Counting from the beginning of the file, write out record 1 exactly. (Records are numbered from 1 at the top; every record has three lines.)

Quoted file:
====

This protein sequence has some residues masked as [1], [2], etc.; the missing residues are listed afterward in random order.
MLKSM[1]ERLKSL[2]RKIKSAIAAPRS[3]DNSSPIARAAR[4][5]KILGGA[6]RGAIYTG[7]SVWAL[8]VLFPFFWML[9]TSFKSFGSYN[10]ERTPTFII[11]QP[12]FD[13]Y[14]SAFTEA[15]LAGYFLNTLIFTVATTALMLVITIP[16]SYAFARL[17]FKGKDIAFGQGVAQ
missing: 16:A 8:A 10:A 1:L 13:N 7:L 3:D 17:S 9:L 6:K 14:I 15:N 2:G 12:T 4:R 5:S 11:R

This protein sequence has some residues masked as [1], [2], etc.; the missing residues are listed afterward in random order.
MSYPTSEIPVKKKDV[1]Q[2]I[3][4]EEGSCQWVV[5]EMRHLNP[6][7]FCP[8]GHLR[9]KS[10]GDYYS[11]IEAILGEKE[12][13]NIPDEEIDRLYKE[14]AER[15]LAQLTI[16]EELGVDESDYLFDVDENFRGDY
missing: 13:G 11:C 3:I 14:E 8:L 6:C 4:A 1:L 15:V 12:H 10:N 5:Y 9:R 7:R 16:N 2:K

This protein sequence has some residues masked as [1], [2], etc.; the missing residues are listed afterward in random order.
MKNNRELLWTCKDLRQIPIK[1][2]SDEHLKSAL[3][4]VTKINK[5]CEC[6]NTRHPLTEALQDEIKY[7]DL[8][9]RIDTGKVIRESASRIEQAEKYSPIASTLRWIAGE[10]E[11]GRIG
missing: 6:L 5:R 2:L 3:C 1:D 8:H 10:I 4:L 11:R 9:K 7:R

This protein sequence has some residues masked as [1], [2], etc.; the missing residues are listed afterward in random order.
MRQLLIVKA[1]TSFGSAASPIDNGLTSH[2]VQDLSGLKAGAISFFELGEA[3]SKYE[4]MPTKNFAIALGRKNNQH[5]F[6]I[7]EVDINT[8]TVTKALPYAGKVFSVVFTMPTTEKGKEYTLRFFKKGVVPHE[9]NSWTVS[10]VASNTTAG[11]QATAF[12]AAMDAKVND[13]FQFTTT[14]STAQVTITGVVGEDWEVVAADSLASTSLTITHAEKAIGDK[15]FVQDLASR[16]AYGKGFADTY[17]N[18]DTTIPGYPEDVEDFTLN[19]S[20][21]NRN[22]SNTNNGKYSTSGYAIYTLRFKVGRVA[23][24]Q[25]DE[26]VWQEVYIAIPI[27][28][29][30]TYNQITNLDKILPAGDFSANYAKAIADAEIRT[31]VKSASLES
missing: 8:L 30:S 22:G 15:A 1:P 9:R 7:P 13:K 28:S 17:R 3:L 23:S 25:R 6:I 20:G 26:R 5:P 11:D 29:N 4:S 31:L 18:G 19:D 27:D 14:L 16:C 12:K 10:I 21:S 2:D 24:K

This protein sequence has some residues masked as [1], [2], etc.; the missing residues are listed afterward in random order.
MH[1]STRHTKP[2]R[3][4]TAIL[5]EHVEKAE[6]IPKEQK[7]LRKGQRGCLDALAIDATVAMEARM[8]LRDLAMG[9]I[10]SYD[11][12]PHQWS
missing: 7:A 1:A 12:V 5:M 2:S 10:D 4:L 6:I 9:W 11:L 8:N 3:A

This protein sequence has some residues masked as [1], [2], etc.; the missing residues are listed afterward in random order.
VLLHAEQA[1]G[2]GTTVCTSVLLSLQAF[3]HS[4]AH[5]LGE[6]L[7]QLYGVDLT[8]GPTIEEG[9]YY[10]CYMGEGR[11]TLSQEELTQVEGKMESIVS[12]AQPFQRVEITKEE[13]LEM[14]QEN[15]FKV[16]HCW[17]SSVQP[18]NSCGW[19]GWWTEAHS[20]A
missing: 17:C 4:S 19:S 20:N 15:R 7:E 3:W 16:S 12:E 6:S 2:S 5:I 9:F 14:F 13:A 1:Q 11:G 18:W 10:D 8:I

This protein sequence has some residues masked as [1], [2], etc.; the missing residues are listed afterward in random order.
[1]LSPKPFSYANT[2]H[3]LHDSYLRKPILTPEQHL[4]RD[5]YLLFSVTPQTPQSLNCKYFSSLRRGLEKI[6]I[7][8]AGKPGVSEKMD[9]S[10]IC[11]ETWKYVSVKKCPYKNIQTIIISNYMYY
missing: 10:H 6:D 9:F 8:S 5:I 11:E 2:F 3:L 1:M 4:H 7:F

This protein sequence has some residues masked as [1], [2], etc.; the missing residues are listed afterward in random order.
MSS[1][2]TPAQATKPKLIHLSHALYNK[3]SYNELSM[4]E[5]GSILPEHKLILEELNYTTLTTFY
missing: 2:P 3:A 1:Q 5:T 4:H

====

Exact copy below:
This protein sequence has some residues masked as [1], [2], etc.; the missing residues are listed afterward in random order.
MLKSM[1]ERLKSL[2]RKIKSAIAAPRS[3]DNSSPIARAAR[4][5]KILGGA[6]RGAIYTG[7]SVWAL[8]VLFPFFWML[9]TSFKSFGSYN[10]ERTPTFII[11]QP[12]FD[13]Y[14]SAFTEA[15]LAGYFLNTLIFTVATTALMLVITIP[16]SYAFARL[17]FKGKDIAFGQGVAQ
missing: 16:A 8:A 10:A 1:L 13:N 7:L 3:D 17:S 9:L 6:K 14:I 15:N 2:G 12:T 4:R 5:S 11:R